But when another ideal type presents itself with better predictive/descriptive power, then either we mix up the terminology or we switch to something else! It makes no sense to keep calling something one thing when it actually bears nothing more than a tangential connection to it.

I'll say there's also an intellectual law of conservation of energy here -- just as no mathematician would go through all of the steps to re-prove a theorem that already exists when he/she can just use the result, no social scientist or historian ought to coin a completely new term when existing ones that have already been richly analyzed and are well-understood will also do.

Sometimes this creates problems because saying something is "well-understood" is always only true in the context of a certain community, etc. So often you wind up doing a lot of the explaining anyways. But usually the historical analogy gets traction somewhere.

I say, Kelly's analogy of socialism gets traction nowhere, and my analogy of humanism gets traction everywhere. Maybe that's conceited or uncharitable on my part, but I'm willing to keep explaining it and trying to prove it.

I wonder if Kelly wasn't in a romantic mood? In touting the usefulness of this new "socialism" is he really just making a case for the power of community? Is he taking a swipe at antagonism, or wishing away lost gemeinshaft?

Humanism works nicely in so far as it can allow us to think about the intellectual implications of all this collaborative effort while also realizing (as Kelly wants us to) that it all might have long-lasting effects on the shape of our political economy. Tomorrow's markets may look different than today's do. Tomorrow's politics might work different than today's do.

But I couldn't help but think that it might also be fruitful to draw some comparisons with the late-19th century managerial revolution, as framed by business historians like Alfred Chandler. It started with railroads. Hoping to make their jobs more secure, many engineers and mid-level bureaucrats decided that it paid for them to cooperate with one another across company lines, setting track gauge standards for instance. Eventually they formed professional organizations. Soon enough it became essential for a company to have engineers with professional connections, and professional reputation became very valuable. All that collaborative and cooperative work helped companies and the industry, but it probably helped the individual engineers and professionals most of all. They developed a system in which their employers paid for their otherwise free intellectual work.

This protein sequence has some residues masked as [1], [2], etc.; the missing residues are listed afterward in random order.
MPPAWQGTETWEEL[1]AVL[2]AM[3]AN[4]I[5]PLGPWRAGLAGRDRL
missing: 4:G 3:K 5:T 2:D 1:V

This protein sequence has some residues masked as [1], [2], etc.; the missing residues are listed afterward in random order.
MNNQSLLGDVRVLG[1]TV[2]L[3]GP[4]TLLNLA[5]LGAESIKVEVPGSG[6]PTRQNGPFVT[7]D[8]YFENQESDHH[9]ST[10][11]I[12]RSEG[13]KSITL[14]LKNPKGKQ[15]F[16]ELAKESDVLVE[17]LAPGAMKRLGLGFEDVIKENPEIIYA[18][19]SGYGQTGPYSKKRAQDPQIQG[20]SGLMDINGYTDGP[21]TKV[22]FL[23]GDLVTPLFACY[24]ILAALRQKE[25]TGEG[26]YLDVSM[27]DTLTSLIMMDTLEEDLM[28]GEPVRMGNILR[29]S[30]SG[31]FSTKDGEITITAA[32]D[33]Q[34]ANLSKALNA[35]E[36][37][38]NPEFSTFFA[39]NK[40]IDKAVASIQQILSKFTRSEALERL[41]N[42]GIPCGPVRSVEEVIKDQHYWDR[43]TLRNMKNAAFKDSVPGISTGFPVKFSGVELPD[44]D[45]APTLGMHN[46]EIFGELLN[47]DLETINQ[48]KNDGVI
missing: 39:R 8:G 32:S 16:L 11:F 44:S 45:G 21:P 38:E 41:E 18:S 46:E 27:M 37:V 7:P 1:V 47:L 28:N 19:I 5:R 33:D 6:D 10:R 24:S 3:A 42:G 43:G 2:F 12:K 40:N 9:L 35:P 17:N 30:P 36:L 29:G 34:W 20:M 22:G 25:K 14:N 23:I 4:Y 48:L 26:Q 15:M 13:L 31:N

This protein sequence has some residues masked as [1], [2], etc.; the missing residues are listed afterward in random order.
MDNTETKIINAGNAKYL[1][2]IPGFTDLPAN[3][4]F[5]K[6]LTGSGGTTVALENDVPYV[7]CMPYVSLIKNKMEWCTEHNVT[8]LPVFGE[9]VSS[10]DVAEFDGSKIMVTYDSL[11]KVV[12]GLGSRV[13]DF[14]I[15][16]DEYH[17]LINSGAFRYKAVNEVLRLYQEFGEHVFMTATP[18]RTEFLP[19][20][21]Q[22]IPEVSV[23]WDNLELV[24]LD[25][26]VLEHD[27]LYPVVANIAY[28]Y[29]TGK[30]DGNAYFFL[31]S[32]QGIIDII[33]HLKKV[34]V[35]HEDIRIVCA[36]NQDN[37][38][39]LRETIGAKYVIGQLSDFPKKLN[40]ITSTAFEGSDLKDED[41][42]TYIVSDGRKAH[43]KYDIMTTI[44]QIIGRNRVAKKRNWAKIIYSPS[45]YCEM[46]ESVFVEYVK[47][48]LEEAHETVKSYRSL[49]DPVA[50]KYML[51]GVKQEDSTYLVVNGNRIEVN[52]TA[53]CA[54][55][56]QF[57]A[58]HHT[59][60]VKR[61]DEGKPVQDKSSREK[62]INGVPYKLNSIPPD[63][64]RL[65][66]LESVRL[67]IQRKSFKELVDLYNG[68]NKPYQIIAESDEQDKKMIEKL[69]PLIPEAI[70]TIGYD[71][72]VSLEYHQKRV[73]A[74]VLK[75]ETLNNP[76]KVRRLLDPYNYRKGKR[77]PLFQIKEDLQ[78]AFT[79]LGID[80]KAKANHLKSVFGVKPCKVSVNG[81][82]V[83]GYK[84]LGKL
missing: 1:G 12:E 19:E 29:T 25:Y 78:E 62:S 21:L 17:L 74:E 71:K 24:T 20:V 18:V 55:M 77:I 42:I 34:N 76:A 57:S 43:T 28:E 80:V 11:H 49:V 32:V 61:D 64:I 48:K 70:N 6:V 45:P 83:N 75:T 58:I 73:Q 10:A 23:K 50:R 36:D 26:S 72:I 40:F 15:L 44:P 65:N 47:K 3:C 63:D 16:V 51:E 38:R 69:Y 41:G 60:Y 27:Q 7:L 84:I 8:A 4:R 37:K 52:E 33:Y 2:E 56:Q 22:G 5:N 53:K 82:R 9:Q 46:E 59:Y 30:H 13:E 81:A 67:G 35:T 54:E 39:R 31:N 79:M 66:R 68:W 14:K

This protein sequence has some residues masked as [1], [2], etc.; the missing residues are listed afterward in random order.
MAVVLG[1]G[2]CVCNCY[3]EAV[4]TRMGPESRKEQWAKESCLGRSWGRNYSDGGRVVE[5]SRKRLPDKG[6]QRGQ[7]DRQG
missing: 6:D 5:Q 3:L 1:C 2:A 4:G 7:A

I think much of the same thing is going on in the various open source/ dot.communism stuff: various software companies and other large corporations essentially subsidize the movement. Their employees somehow bargain or steal free-time and computing resources (I differ with Kelly who claims that the workers own the means of production here) in order to write some new bit of code for OpenOffice. In exchange,those employees get social capital through improved reputation and may even pick up some useful skills.

BTW: Tim, nice defense of analogies and labels. I will continue to think about it.

Posted by: Dan on May 31, 2009 at 09:01 PM


I like the intellectual conservation of energy point; I think it dovetails nicely with Kuhn and SSR. He was basically complaining that physics before Newton was a whole bunch of people constantly rewriting the book from the beginning. Newton nails something, then everyone starts at Newton before trying to rewrite the book again.

Analyzing new ideas seems to mean following the prevalent rules for rationality which is a weak point for journalists and their manifestos in Wired. Kelly and these web guys aren't really suited to talking about sociology or economics, so it is hard to see how they can synthesize ideas and take it to the next level.